During the Cold War, our enemies were few and we knew who they were. The technologies used by Soviet military and intelligence agencies were invented by those agencies. Today, our adversaries are less awesomely powerful than the Soviet Union, but they are many and often hidden. That means we must find them before we can listen to them. Equally important, virtually every government on Earth, including our own, has abandoned the practice of relying on government-developed technologies. Instead they rely on commercial off-the-shelf, or COTS, technologies. They do it because no government can compete with the head-spinning advances emerging from the private sector, and no government can afford to try.

When NSA wanted to collect intelligence on the Soviet government and military, the agency had to steal or break the encryption used by them and nobody else. The migration to COTS changed that. If NSA now wants to collect against a foreign general’s or terorist’s communications, it must break the same encryption you and I use on our own devices… That’s why NSA would want to break the encryption used on every one of those media. If it couldn’t, any terrorist in Chicago, Kabul, or Cologne would simply use a Blackberry or send messages on Yahoo!

But therein lies a policy dilemma, because NSA could decrypt almost any private conversation. The distinction between capabilities and actual practices is more critical than ever… Like it or not, the dilemma can be resolved only through oversight mechanisms that are publicly understood and trusted — but are not themselves … transparent.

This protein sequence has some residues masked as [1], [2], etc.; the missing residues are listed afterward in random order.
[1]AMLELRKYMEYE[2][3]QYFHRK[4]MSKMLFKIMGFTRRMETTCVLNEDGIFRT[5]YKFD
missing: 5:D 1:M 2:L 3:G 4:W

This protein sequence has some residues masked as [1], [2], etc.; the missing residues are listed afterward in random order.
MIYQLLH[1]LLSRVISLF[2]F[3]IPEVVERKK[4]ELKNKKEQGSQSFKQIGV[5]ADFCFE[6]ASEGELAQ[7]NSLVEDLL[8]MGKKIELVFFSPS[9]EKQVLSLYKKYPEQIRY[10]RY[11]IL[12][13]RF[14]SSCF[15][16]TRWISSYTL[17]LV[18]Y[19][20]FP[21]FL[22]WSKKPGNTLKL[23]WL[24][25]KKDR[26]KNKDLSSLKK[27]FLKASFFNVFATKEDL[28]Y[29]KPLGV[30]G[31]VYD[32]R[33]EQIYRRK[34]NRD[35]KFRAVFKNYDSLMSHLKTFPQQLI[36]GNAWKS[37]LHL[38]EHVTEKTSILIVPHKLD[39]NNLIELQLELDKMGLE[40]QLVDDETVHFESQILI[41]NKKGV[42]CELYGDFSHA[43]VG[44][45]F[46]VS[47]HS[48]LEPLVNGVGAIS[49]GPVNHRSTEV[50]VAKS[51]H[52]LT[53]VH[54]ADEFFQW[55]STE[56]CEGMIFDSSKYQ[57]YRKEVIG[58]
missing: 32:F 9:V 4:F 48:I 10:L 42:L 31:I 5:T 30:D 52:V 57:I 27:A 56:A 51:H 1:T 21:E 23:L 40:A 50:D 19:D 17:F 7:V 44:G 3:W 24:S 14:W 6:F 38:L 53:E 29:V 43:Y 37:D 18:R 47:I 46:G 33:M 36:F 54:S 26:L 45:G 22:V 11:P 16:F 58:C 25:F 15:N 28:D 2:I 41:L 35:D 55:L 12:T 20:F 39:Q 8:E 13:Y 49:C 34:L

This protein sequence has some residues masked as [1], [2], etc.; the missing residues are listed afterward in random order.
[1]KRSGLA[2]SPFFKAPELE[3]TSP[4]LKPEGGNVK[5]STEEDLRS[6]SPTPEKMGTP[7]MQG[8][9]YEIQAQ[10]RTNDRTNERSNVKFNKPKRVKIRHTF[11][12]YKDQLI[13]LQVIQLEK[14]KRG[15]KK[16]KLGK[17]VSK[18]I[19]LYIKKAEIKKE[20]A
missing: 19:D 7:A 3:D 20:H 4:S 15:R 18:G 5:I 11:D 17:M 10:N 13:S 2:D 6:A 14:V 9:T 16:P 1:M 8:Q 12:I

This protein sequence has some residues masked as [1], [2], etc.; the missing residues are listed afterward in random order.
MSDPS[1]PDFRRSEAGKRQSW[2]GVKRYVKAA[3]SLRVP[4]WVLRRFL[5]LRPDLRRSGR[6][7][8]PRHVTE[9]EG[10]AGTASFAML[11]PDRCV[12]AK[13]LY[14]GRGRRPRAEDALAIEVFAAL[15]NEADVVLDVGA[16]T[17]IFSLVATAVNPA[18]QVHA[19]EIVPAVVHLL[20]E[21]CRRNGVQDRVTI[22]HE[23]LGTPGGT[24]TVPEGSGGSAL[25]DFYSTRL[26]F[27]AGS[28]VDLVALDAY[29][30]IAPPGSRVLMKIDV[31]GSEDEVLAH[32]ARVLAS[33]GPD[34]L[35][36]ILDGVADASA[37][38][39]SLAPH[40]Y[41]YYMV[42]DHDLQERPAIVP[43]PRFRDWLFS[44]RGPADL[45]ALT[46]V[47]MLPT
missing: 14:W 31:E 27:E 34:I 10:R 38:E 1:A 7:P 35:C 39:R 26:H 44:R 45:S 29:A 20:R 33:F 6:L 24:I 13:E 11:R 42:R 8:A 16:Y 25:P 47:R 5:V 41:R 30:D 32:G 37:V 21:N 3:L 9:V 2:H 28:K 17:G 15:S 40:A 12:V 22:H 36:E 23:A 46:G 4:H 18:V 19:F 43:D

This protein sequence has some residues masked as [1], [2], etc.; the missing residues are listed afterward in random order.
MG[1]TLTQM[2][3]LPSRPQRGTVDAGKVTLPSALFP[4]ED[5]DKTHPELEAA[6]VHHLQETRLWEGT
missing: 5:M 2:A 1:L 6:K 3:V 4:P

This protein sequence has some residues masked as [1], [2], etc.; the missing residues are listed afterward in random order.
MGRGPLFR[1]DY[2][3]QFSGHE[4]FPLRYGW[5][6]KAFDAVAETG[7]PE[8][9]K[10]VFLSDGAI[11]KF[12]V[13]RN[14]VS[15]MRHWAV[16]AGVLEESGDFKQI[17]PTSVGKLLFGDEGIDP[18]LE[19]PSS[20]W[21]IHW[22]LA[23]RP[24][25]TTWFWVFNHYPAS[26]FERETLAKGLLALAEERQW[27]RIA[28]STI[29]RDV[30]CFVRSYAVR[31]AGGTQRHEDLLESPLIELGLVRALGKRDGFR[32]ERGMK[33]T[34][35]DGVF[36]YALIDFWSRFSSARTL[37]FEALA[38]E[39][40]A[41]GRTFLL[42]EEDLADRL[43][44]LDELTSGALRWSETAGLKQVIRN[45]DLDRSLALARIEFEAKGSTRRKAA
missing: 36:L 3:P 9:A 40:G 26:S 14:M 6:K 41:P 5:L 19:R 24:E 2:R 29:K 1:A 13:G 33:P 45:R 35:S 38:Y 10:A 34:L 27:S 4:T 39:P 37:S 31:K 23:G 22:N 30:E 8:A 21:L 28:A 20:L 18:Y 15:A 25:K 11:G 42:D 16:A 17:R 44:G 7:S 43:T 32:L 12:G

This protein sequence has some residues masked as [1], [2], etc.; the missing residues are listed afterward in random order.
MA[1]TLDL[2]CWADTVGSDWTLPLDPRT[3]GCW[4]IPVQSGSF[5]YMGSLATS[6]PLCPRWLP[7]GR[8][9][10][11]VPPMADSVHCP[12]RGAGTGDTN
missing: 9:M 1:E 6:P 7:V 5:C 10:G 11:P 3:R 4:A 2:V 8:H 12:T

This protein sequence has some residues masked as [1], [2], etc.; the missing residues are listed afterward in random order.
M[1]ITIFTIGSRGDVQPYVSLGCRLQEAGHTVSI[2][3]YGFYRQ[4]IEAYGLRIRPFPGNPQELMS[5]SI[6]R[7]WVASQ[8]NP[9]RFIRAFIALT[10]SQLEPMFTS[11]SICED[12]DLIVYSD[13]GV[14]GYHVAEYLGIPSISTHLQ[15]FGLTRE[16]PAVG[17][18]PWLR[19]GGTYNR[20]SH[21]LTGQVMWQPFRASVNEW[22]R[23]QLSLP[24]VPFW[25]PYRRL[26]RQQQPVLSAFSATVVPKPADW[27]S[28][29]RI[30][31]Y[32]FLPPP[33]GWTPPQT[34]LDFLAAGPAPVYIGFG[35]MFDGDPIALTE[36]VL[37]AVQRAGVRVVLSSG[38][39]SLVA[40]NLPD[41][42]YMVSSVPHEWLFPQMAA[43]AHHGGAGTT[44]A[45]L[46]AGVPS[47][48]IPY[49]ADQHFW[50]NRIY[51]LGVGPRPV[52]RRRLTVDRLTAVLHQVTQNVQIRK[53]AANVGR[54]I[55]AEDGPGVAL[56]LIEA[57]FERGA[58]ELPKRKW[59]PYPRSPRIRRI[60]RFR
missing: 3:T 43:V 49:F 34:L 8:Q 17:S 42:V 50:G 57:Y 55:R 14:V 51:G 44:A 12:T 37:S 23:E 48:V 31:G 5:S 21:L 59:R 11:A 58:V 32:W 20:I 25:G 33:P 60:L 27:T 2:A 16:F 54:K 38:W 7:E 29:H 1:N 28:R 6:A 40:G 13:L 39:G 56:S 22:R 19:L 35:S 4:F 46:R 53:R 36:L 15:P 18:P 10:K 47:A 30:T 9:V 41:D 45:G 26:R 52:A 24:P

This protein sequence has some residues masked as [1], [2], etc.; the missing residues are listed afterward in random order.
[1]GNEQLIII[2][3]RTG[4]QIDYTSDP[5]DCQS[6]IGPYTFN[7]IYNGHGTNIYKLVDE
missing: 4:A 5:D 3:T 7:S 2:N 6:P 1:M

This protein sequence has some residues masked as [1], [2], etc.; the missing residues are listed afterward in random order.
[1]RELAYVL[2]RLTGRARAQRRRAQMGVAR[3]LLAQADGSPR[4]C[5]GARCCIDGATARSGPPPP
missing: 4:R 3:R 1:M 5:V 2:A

(spacing added for readablility)

Generally, this made me very worried about the rest of our industry. It seems living in San Francisco that everything tech-wise is under control- self-driving cars are safer than humans, our own governance is far more effective than the US government and corporations elsewhere in the country, and if only our ideas were more widely implemented, everyone’s lives would be better. Or so the party line goes. We really don’t stop to think about these things, however- we simply don’t have time. We’re either working, cranking things out, or desperately trying to make sure we haven’t squandered our 20s. Perhaps we really should slow down a bit and think about where we are going and try to make some informed decisions.


‘Braided Streets’- my proposal for how to organize traffic in SF

The fight over what our streets look like is perpetual in this city. Bicyclists love Valencia and Folsom, and want other streets to be just like them. Car-owners and taxis love Franklin, South Van Ness, Guerrero, etc. Transit (aka buses and streetcars) does well on Mission, Market, and Haight, amongst others. Pedestrians seem to like the streets that are optimized for bikes and transit.

It seems that there is a showdown brewing between the newly powerful bike coalition, the Muni supporters, and people who drive, as more and more streets get sharrows or a bike lane. However, I think we can avoid some of the strife by acknowledging that the three types of vehicles (bikes, transit, and cars) simply shouldn’t coexist on many streets- or at least, I don’t think there is a configuration that makes all parties happy. If optimized for bikes, cars and transit are slow, if optimized for cars, bikes and pedestrians are in danger, if optimized for transit bikes are in danger and both cars and bikes are slow.